Nestled in a residential neighbourhood, the vintage brick warehouse at 24 Noble Street is known as the Noble Court Lofts, just northwest of Queen Street West at Dufferin. There are just 79 lofts in the building ranging in size from 460 to 1,300 square feet (which tend to be double units combined into one larger loft). Amenities are limited to a small multi-purpose room and 20 first-come-first-served parking spaces.
Originally built in 1910 as combination industrial and office space, the structure was converted for office and studio space in the late 1980s. Subsequently renovated in 1989 by Greenwin Properties, the Noble Court Lofts is now a mid-rise loft building of 5 stories located in Parkdale, just steps away from thriving Queen Street West.
The lofts are everything you would expect, with 11-foot ceilings, large picture windows, heavy timber posts and beams, sandblasted wood ceilings, hardwood floors and exposed brick walls. The authentic loft nature of Noble Court has made it quite popular over the years with artists in the West Queen West and Parkdale neighbourhoods.
Oddly enough, people tend to expect the gritty ex-industrial Parkdale neighbourhood to be full of lofts… not so. Other than Noble Court, there is only the co-ownership loft next door at 26 Noble (don’t expect to ever see one of these) and then the Brock Lofts next door to that. And that’s it. Yes, there are still some cool old buildings, but they are either rental or commercial. Most are long gone, with only residential streets full of grand old (expensive) Victorian homes.
The building was originally constructed by A. A. Barthelmes & Co., who were action makers (actions are the system of levers between the keys and hammers of a piano that transfer the finger movements on the keys to the hammers and dampers that produce tones from the strings and mute them). In a long and interesting history since then, the building housed key manufacturers, a tobacconist, mops and brushes and more. It was last used by Express Food Wholesale and Universal Toy and Novelty.
Over 100 piano manufacturing companies, individual builders, and makers of accessory parts flourished at some point during the peak era of the industry in Canada, from around 1890 to 1925. A. A. Barthelmes & Co., based out of Toronto in the late 1800s and early 1900s, was one of Canada’s leading piano action makers. The development of piano manufacturing in Canada during in the late 1800s was rather remarkable, with output increasing from a few hundreds to something like 8,000 annually. In 1899 piano manufacturers united to form the Canadian Piano and Organ Manufacturers’ Association, which existed until 1975, when it became the keyboard committee of the Music Industries Association of Canada (MIAC).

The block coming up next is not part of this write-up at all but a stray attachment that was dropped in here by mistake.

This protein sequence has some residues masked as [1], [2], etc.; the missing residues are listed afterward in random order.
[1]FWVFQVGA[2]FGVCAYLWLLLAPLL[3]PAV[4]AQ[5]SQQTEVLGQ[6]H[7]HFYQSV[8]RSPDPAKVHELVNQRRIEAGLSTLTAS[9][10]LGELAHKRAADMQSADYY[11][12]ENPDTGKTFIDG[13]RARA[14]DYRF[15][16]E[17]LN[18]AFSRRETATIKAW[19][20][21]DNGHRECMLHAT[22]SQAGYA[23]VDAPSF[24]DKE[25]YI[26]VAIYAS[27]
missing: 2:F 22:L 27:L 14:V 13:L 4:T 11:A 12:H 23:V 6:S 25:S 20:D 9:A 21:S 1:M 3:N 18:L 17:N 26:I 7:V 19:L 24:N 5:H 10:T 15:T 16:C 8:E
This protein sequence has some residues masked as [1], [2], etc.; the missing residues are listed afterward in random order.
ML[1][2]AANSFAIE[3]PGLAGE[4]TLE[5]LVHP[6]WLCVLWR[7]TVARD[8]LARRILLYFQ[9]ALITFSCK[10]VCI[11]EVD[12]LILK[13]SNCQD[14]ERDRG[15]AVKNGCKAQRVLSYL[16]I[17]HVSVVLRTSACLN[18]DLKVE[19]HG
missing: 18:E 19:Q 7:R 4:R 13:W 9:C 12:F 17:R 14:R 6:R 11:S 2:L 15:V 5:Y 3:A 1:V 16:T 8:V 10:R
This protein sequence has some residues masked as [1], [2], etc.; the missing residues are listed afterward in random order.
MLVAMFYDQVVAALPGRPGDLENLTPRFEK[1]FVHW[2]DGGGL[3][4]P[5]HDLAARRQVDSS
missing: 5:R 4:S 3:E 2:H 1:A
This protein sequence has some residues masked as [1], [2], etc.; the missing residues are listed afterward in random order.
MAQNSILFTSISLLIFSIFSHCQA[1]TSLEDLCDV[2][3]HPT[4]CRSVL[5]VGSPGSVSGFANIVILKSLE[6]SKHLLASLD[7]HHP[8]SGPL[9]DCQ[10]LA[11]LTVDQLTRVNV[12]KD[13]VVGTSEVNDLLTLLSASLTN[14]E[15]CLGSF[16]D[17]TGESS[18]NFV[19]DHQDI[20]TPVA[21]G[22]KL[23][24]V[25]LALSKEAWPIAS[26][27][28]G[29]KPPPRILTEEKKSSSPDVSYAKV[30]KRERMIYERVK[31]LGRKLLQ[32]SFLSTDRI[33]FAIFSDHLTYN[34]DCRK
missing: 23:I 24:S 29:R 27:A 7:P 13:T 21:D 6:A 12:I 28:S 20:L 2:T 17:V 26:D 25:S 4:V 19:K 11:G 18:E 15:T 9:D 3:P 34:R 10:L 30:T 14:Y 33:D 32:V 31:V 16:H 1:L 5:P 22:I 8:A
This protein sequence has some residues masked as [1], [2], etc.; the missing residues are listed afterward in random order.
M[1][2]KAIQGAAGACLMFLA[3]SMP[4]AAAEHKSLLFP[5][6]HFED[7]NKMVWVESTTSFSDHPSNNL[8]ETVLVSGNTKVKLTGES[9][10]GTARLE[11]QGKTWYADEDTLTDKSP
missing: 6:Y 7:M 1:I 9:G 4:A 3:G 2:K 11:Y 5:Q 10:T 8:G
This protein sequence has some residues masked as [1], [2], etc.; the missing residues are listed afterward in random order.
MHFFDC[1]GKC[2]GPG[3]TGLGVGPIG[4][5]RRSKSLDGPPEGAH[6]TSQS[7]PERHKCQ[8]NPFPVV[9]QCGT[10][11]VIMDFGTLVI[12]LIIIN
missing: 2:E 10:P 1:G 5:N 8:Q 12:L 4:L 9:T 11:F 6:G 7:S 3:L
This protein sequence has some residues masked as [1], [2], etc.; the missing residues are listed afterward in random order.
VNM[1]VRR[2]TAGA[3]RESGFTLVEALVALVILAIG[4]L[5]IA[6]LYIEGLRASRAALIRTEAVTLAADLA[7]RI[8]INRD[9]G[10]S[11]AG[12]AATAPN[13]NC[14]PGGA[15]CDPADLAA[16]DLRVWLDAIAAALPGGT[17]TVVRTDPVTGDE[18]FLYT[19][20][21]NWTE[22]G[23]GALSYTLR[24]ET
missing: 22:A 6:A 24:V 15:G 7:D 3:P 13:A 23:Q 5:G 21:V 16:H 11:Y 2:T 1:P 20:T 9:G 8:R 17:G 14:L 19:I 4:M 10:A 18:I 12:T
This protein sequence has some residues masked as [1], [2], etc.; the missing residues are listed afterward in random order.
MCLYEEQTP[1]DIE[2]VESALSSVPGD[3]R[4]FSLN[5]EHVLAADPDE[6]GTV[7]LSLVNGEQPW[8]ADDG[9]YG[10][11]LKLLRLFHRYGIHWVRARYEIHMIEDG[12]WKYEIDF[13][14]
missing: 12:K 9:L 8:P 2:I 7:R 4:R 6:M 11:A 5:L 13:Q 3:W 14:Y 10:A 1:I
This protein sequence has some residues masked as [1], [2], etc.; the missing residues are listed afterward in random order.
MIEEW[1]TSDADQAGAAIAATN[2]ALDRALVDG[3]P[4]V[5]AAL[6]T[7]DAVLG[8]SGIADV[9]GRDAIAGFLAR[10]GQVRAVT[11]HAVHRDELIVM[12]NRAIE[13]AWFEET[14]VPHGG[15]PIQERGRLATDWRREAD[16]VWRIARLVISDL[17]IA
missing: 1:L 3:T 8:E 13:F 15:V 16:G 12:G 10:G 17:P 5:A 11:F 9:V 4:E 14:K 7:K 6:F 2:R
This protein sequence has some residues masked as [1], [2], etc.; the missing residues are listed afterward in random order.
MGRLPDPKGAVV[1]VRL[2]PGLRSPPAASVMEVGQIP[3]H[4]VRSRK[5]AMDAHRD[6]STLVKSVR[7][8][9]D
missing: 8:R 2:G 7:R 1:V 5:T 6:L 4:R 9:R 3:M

Among those who were quick to recognize the possibilities for growth was Mr. A. A. Barthelmes, of the firm of A. A. Barthelmes & Co. They were action makers in Toronto, formerly of New York. He started his company in 1887 and took a silent partner – Mr. T. II. Eagen – 6 months later. The first Toronto factory of A. A. Bartheltmes & Co. was at 89-91 Niagara Street, a four-story brick building of 10,450 square feet. There were 65 employees, known for their skill, and using automatic machines of Mr. Barthelmes’ own invention.
Barthelmes’ main claim to fame was the invention of an action with a “reserve knuckle” which actually amplified the force of the key press. Because of this, A. A. Barthelmes & Co., found that their customers insisted upon all their actions possessing it. I do not know if the building at 24 Noble Street was an addition to the Niagara Street factory, or a replacement.
It seems that Barthelmes got together with John E. Hoare (the president of the Cecilian Piano Co.) in 1920 to purchase the assets of the Karn Morris Piano & Organ Co., Ltd. of Woodstock, the ownership partnership dissolved. Unfortunately, this new concern went into receivership and was bought in 1924 by Sherlock-Manning. Possibly this is when the old brick building at 24 Noble Street first changed hands.
In the 1920s several factors conspired to cause a gradual decline of the piano industry. The player piano craze began to wane. Radio and sound films appeared. Fewer new houses had the space for a piano. Economic conditions were unstable, and family savings were spent on work-saving appliances – refrigerators, washing machines, vacuum cleaners, and automobiles – rather than on luxuries like the piano. An unofficial study undertaken in the late 1920s found that four in five Canadian homes had a phonograph and/or radio, but only one in five had a piano. As a result of the declining demand several companies amalgamated or were taken over by others. Radio, the phonograph, and, subsequently, TV and more sophisticated home sound systems all conspired to displace the piano as the focus of home entertainment.
Unfortunately, there is VERY little available regarding the building after A. A. Barthelmes & Co. Sure, we can all talk vaguely about key manufacturers, tobacconists, mops and toys – but there isn’t a ton of concrete historical information. It seems that there was something called The Creativity Factory there in 1984, where experimental concerts were held. This is probably during the “office and studio” phase of the building, before the full-on loft conversion.
With easy access to the downtown core by public transit, the Noble Court Lofts is steps from the trendy Queen West area and to the Gladstone, the Drake and Queen Street art galleries. Offering some of the most reasonable hard loft prices in central Toronto, the Noble Court Lofts is excellent for someone looking for an affordable spot in downtown Toronto and an excellent way to enter loft ownership. While prices are low-ish (and not so low anymore, to be honest) mainly due to the small size of most of the lofts (many are single-room studios under 500 square feet), they more than make up for it in character and location.